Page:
Controversy and art often go hand in hand, and the proposed "Over The River" project in central Colorado is no exception. In this case, it's the medium rather than the message that has people up in arms.
The artists, Christo
and Jeanne-Claude, who use only single names, are known for
large-scale temporary exhibits spanning natural or urban features.
This time, they've got their eye on the Arkansas River. They want
to suspend translucent fabric over four to six miles of river
between Caûon City and Salida.
raised environmental and safety concerns over the colossal work of
art. The network of fabric and supporting cables worries wildlife
managers, and biologists are studying the effects of crowds on a
declining herd of bighorn sheep.
that I see is trying to manage the people," says Pete Zwaneveld of
the Bureau of Land Management. A narrow two-lane highway with few
turnouts and steep eroding hillsides is the only access to the
"I'd just as soon not see it to avoid all
the headaches," concludes Zwaneveld. The agency is requiring an
environmental assessment for the project before it decides whether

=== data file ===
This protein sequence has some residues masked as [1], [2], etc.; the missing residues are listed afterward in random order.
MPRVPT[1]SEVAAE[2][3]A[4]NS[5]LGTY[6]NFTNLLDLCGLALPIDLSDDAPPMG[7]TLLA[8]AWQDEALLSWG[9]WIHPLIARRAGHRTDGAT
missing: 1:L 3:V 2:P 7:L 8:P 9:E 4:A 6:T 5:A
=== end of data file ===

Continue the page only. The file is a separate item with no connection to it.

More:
to grant a special-use permit to the
Christo and Jeanne-Claude are addressing
these issues, says Tom Golden, project director for "Over The
River." They've hired a private firm to complete the environmental
assessment and are conducting extensive tests on the fabric. "If
there was something not correct, they would not do the project," he
Michael Becker, a Coaldale resident and
self-described "Joe Blow" protesting the project, fears a
catastrophe. He points to the artists' ill-fated Valley Curtain in
Rifle Gap, Colo., which was blown down and scattered by an
unexpected gale-force wind. "What happens when the "Over The River"
project becomes the "In The River" dam?" he asks.